Normally, when a Michigan football player walks around Ann Arbor, it’s other students doing double takes.
But a couple weeks ago, redshirt sophomore tight end Ian Bunting was the one playing paparazzi when he saw another student walking around in a hat he recognized.
“I kind of snuck behind them,” Bunting said, “and took a picture of it and sent it to Mr. Wangler.”
Since this past summer, Bunting has been working with John, Jared and Jack Wangler on a new apparel line called “Valiant.” Bunting said the elder Wangler — of Wangler-to-Carter fame — brought the idea to his sons and Bunting. Together, they started up a side enterprise.
Now, the fruits of that labor are for sale in the M Den. Valiant hats, visors and shirts sell in the same store as Michigan’s “Jumpman” apparel.
And according to the M Den’s Rose Balzer, the Valiant gear is selling better than you might think.
“People are absolutely eating it up,” Balzer said. “They love it almost as much as the Nike stuff.”
The differences are subtle. Balzer noted the women’s apparel having three-quarter-length sleeved shirts, V-cut necklines and hoods, and while the Nike apparel is sleek and clearly well-liked, Balzer says the Valiant gear offers slight variations that go a long way.
“A little different niche, just a little bit,” Bunting said of the Valiant apparel. “We love the Jordan stuff, too, though.
“It’s just sort of like a little bit of a different target audience.”
For Bunting, even the meetings have been fun. Tuesday, he recalled flying out to New Jersey for a meeting with a part owner that was supposed to be quick — 45 minutes to an hour.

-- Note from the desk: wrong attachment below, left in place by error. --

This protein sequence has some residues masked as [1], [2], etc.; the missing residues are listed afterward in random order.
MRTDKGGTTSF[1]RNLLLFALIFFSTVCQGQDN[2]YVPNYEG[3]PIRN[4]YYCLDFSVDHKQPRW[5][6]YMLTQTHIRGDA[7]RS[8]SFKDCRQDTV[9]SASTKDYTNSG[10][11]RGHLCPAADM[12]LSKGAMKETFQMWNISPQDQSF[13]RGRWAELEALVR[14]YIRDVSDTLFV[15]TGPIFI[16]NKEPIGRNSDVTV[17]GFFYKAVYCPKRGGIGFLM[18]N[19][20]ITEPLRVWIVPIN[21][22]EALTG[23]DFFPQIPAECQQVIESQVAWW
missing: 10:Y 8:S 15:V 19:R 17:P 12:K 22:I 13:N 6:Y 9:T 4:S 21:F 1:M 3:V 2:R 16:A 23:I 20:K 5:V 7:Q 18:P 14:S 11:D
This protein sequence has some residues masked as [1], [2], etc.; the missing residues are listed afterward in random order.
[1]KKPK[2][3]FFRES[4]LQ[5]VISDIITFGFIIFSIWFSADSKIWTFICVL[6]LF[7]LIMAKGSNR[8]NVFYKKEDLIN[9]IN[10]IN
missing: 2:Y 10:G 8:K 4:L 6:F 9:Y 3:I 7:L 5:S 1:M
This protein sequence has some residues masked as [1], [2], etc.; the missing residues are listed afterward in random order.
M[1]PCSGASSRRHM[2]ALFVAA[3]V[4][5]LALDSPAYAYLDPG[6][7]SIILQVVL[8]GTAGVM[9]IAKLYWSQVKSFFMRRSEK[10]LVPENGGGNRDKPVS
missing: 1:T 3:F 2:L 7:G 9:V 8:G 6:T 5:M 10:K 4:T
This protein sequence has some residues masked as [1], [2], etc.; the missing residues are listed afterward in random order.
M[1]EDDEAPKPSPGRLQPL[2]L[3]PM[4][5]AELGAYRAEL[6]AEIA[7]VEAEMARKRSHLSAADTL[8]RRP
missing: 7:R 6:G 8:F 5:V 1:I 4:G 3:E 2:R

Instead, “We ended up being in there for like five hours, just bouncing ideas off each other,” Bunting said. “It was sweet. Really got the ball rolling.”
Bunting said the players went through the school’s compliance department and received clearance to work with the company — “It took a little while, but we got it figured out,” he said — and that Mr. Wangler had secured the licensing to use the block ‘M’ on its apparel.
For now, Valiant’s identity is tied inseparably to the Michigan brand. Its name comes from the Wolverines’ fight song, and Bunting and the Wanglers are all Wolverines. But soon, the company could take on an identity of its own. Bunting is interested in the prospect of selling street fashion, too, as well as the other design and business aspects he presently enjoys.
And for now, he has a measure of exclusivity. Wearing a Valiant hat after practice Tuesday, a reporter asked him how much it retailed for. He responded that the particular hat, with a wide, maize block “V,” wasn’t for sale yet.
Moments later, though, Bunting reassured: “I’m sure eventually we’ll sell this one.”